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Kartrina Adams

Northwestern University


Born in Chicago, Illinois, Katrina Adams joined a tennis program on Chicago’s West Side when she was six years old. She attended Whitney Young High School and became Illinois High School Association singles champion in 1983 and 1984. Adams attended Northwestern University on an athletic scholarship and was named an NCAA All-American while helping the Wildcats to Big Ten championships in both 1986 and 1987. In 1987, Adams became the first African American to win the NCAA Doubles Championship with partner Diane Donnelly.

From 1988 to 1999, Adams played on the Women’s Tennis Association tour where her best grand slam singles result was making it to the fourth round in the 1988 Wimbledon Championships, losing to Chris Evert. She was ranked #67 in singles in 1989 and was the singles runner-up at Wellington, New Zealand in 1988 and Brentwood, Tennessee in 1991. In 1989, she was presented the WTA Player Service Award. In 1989, Adams ranked #8 in the world in doubles, and during her 12-year professional career captured 20 doubles titles and was runner-up 16 times.

Off the courts, Adams has served as a coach, member and officer of the WTA and Executive Director of the Harlem Junior Tennis and Education Program in New York. She was inducted into the USTA Midwest Section Hall of Fame in 2005 and is currently (2014) the USTA 1st Vice President. Adams is a contributing writer for Tennis Magazine and serves as a television analyst and commentator.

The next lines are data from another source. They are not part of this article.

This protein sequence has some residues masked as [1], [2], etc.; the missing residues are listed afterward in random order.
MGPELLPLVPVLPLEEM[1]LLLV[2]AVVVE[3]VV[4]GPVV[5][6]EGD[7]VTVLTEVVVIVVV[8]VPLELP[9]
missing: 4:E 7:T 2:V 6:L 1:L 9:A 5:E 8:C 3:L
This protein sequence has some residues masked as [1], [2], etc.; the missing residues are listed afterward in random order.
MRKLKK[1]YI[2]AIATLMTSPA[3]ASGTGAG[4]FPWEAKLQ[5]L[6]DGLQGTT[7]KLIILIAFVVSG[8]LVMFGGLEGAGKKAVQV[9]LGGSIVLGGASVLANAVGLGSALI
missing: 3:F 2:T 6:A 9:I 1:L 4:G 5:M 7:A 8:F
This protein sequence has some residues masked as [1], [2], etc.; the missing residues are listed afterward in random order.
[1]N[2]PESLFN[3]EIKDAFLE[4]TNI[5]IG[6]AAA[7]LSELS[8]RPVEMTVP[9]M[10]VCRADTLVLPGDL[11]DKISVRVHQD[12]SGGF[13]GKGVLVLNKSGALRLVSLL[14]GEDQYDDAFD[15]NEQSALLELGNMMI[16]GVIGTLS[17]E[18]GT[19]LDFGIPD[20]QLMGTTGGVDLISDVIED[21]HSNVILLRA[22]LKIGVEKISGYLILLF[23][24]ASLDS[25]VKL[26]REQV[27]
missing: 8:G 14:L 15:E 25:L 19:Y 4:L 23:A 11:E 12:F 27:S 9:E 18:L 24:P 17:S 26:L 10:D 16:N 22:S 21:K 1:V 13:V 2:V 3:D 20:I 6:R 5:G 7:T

Career Highlights
    Illinois High School Association Singles Champion — 1983 and 1984
    Northwestern University Big Ten Team Championship — 1986 and 1987
    ITA Rookie of the Year — 1986
    NCAA All-American — 1986 and 1987
    First African American to win NCAA Doubles Championship with Diane Donnelly — 1987
    WTA Professional Tour — 1988–1999
    WTA Player Service Award — 1989
    Inducted into the Northwestern University Hall of Fame — 1998
    Member of the USTA Executive Committee — 1998–1999
    Member of USTA Player Development Committee — 1999
    Commentator for BET’s coverage of the United Negro College Fund Celebrity Golf and Tennis Challenge — 1998–2001
    National tennis coach, USTA — 1999–2002
    WTA Althea Gibson Achievement Award — 2003
    Television analyst on Tennis Channel and CBS Sports Network for US Open, French Open, WTA Tour and World Team Tennis (WTT) events — 2003 to present (as of 2014)
    Director at Large, USTA Board of Directors — 2005
    Inducted into the USTA Midwest Section Hall of Fame — 2005
    Executive Director, Harlem Junior Tennis and Education Program — 2005–Present (as of 2014)
    Contributor, Tennis Magazine — 2006–Present (as of 2014)
    USTA Service Bowl Award — 2007
    Spirit of Harlem Award — 2007
    Inducted into the Chicago District Tennis Hall of Fame — 2009
    Commentator, Big Ten Network, Women’s Tennis Championships — 2009-2011
    Sam Lacy Pioneer Award, National Association of Black Journalists — 2009
    USTA Eastern Section Woman of the Year — 2010
    Vice President of the USTA — 2011-2012
    Inducted into the Black Tennis Hall of Fame — 2012
    First Vice President of the Board of USTA — 2013–Present (as of 2014)
    Member of Grand Slam Board, representing the US Open — 2013–Present (as of 2014)
Other 2014 Inductees
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